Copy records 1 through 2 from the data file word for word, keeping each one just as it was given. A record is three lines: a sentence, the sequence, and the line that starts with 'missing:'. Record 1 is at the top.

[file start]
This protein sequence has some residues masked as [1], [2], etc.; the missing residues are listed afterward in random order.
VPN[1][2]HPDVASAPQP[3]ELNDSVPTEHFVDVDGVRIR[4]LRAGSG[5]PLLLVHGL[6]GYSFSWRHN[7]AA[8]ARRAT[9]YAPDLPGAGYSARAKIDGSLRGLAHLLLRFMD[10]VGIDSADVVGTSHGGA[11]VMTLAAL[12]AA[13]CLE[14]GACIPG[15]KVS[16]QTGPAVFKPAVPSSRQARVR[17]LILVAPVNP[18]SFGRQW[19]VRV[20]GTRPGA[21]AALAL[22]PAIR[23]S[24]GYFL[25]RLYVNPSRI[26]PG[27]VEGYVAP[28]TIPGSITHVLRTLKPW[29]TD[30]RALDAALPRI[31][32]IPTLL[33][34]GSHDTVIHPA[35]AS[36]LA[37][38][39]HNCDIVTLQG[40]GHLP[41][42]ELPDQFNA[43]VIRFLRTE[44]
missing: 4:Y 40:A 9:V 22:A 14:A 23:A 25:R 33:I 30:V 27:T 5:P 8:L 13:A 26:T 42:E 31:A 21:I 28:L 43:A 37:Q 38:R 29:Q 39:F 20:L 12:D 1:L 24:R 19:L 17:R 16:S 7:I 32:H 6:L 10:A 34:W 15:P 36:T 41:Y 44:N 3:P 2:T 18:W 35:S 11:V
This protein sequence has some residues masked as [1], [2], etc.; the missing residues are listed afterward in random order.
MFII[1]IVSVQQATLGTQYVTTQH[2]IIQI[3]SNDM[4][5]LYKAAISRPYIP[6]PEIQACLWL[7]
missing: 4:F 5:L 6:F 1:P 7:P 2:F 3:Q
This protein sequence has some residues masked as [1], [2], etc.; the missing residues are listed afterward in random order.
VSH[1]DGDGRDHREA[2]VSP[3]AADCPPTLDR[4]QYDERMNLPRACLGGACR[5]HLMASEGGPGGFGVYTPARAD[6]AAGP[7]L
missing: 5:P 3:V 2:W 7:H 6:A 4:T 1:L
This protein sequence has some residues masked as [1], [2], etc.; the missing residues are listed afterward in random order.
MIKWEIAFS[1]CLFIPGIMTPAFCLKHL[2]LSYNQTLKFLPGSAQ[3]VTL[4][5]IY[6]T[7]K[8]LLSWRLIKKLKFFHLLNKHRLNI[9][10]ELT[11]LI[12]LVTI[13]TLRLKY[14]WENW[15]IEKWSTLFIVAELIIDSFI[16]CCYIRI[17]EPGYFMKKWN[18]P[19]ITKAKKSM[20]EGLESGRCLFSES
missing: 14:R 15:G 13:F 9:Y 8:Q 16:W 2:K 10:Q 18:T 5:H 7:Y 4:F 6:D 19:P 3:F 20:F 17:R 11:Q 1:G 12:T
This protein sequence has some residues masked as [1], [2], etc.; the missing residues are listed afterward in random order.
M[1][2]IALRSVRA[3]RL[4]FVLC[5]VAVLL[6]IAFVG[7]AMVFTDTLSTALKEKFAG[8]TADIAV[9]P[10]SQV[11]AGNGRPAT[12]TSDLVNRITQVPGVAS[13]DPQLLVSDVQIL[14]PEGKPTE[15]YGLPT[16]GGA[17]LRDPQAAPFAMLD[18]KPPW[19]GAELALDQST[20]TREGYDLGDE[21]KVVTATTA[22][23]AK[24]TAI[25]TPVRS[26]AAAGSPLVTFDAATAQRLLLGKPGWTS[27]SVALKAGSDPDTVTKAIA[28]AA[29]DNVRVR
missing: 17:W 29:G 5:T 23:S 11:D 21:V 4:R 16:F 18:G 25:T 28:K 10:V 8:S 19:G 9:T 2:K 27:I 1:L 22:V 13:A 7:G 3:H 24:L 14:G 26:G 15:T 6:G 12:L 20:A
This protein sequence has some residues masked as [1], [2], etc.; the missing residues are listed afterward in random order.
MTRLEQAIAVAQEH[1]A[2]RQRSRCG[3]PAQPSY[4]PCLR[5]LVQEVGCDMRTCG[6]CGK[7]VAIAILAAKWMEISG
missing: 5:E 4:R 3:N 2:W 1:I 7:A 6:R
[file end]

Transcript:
This protein sequence has some residues masked as [1], [2], etc.; the missing residues are listed afterward in random order.
VPN[1][2]HPDVASAPQP[3]ELNDSVPTEHFVDVDGVRIR[4]LRAGSG[5]PLLLVHGL[6]GYSFSWRHN[7]AA[8]ARRAT[9]YAPDLPGAGYSARAKIDGSLRGLAHLLLRFMD[10]VGIDSADVVGTSHGGA[11]VMTLAAL[12]AA[13]CLE[14]GACIPG[15]KVS[16]QTGPAVFKPAVPSSRQARVR[17]LILVAPVNP[18]SFGRQW[19]VRV[20]GTRPGA[21]AALAL[22]PAIR[23]S[24]GYFL[25]RLYVNPSRI[26]PG[27]VEGYVAP[28]TIPGSITHVLRTLKPW[29]TD[30]RALDAALPRI[31][32]IPTLL[33][34]GSHDTVIHPA[35]AS[36]LA[37][38][39]HNCDIVTLQG[40]GHLP[41][42]ELPDQFNA[43]VIRFLRTE[44]
missing: 4:Y 40:A 9:V 22:A 14:A 23:A 25:R 33:I 30:V 27:T 5:P 8:L 13:A 26:T 42:E 31:A 21:I 28:L 43:A 37:Q 38:R 29:Q 39:F 20:L 12:D 1:L 24:R 19:L 17:R 16:S 7:I 32:H 6:L 10:A 34:W 15:P 36:T 41:Y 44:N 3:P 2:T 18:W 35:S 11:V
This protein sequence has some residues masked as [1], [2], etc.; the missing residues are listed afterward in random order.
MFII[1]IVSVQQATLGTQYVTTQH[2]IIQI[3]SNDM[4][5]LYKAAISRPYIP[6]PEIQACLWL[7]
missing: 4:F 5:L 6:F 1:P 7:P 2:F 3:Q